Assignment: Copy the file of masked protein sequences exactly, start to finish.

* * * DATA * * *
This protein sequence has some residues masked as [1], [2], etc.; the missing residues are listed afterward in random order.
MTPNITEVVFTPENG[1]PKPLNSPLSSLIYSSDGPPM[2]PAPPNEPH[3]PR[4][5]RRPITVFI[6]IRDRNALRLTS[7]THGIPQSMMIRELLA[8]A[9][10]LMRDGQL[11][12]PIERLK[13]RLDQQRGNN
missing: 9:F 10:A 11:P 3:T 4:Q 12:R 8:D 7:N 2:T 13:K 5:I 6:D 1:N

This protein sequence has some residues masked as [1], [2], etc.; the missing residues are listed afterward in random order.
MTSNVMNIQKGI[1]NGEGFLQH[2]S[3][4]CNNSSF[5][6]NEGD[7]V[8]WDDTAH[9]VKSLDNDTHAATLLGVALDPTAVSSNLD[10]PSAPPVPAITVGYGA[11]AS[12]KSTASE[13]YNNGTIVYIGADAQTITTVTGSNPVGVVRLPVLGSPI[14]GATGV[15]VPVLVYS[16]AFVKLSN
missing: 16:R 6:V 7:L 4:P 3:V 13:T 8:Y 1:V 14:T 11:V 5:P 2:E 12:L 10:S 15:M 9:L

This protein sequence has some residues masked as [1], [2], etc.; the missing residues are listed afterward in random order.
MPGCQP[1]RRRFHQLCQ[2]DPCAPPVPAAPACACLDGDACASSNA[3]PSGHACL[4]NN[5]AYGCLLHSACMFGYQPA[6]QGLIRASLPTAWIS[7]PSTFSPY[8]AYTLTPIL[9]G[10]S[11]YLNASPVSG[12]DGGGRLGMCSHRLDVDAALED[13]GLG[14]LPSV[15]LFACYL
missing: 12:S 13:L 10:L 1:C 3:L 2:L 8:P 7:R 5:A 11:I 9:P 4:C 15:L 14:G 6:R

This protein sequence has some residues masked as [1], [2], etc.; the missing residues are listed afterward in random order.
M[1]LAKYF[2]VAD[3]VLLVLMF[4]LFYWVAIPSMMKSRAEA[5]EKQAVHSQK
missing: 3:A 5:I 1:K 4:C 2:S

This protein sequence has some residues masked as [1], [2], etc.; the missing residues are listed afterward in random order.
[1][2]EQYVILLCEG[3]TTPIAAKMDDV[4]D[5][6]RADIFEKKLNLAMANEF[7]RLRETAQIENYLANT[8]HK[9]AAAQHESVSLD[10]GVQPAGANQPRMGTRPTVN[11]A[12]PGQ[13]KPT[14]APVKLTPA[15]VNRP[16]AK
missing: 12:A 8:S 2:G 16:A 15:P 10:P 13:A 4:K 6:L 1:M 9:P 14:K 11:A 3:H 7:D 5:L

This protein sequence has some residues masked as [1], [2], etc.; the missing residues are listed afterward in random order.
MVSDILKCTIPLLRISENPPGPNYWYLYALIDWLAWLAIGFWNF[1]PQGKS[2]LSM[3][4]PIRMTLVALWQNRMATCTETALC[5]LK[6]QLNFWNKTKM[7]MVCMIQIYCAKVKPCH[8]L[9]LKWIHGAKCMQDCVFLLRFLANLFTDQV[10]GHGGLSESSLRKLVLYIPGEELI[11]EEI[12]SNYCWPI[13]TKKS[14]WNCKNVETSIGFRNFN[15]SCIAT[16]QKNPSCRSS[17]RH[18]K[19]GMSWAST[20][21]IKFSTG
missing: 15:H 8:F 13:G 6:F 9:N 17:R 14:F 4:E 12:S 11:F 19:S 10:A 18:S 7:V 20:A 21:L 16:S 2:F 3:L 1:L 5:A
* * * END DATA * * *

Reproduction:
This protein sequence has some residues masked as [1], [2], etc.; the missing residues are listed afterward in random order.
MTPNITEVVFTPENG[1]PKPLNSPLSSLIYSSDGPPM[2]PAPPNEPH[3]PR[4][5]RRPITVFI[6]IRDRNALRLTS[7]THGIPQSMMIRELLA[8]A[9][10]LMRDGQL[11][12]PIERLK[13]RLDQQRGNN
missing: 9:F 10:A 11:P 3:T 4:Q 12:R 8:D 7:N 2:T 13:K 5:I 6:D 1:N

This protein sequence has some residues masked as [1], [2], etc.; the missing residues are listed afterward in random order.
MTSNVMNIQKGI[1]NGEGFLQH[2]S[3][4]CNNSSF[5][6]NEGD[7]V[8]WDDTAH[9]VKSLDNDTHAATLLGVALDPTAVSSNLD[10]PSAPPVPAITVGYGA[11]AS[12]KSTASE[13]YNNGTIVYIGADAQTITTVTGSNPVGVVRLPVLGSPI[14]GATGV[15]VPVLVYS[16]AFVKLSN
missing: 16:R 6:V 7:L 4:P 3:V 13:T 8:Y 1:V 14:T 11:V 5:P 2:E 12:L 10:S 15:M 9:L

This protein sequence has some residues masked as [1], [2], etc.; the missing residues are listed afterward in random order.
MPGCQP[1]RRRFHQLCQ[2]DPCAPPVPAAPACACLDGDACASSNA[3]PSGHACL[4]NN[5]AYGCLLHSACMFGYQPA[6]QGLIRASLPTAWIS[7]PSTFSPY[8]AYTLTPIL[9]G[10]S[11]YLNASPVSG[12]DGGGRLGMCSHRLDVDAALED[13]GLG[14]LPSV[15]LFACYL
missing: 12:S 13:L 10:L 1:C 3:L 2:L 8:P 7:R 5:A 11:I 9:P 4:C 15:L 14:G 6:R

This protein sequence has some residues masked as [1], [2], etc.; the missing residues are listed afterward in random order.
M[1]LAKYF[2]VAD[3]VLLVLMF[4]LFYWVAIPSMMKSRAEA[5]EKQAVHSQK
missing: 3:A 5:I 1:K 4:C 2:S

This protein sequence has some residues masked as [1], [2], etc.; the missing residues are listed afterward in random order.
[1][2]EQYVILLCEG[3]TTPIAAKMDDV[4]D[5][6]RADIFEKKLNLAMANEF[7]RLRETAQIENYLANT[8]HK[9]AAAQHESVSLD[10]GVQPAGANQPRMGTRPTVN[11]A[12]PGQ[13]KPT[14]APVKLTPA[15]VNRP[16]AK
missing: 12:A 8:S 2:G 16:A 15:P 10:P 13:A 4:K 6:L 1:M 9:P 14:K 11:A 3:H 7:D 5:L

This protein sequence has some residues masked as [1], [2], etc.; the missing residues are listed afterward in random order.
MVSDILKCTIPLLRISENPPGPNYWYLYALIDWLAWLAIGFWNF[1]PQGKS[2]LSM[3][4]PIRMTLVALWQNRMATCTETALC[5]LK[6]QLNFWNKTKM[7]MVCMIQIYCAKVKPCH[8]L[9]LKWIHGAKCMQDCVFLLRFLANLFTDQV[10]GHGGLSESSLRKLVLYIPGEELI[11]EEI[12]SNYCWPI[13]TKKS[14]WNCKNVETSIGFRNFN[15]SCIAT[16]QKNPSCRSS[17]RH[18]K[19]GMSWAST[20][21]IKFSTG
missing: 15:H 8:F 13:G 6:F 9:N 17:R 14:F 4:E 12:S 11:F 19:S 10:A 18:S 7:V 20:A 21:L 16:S 2:F 3:L 1:L 5:A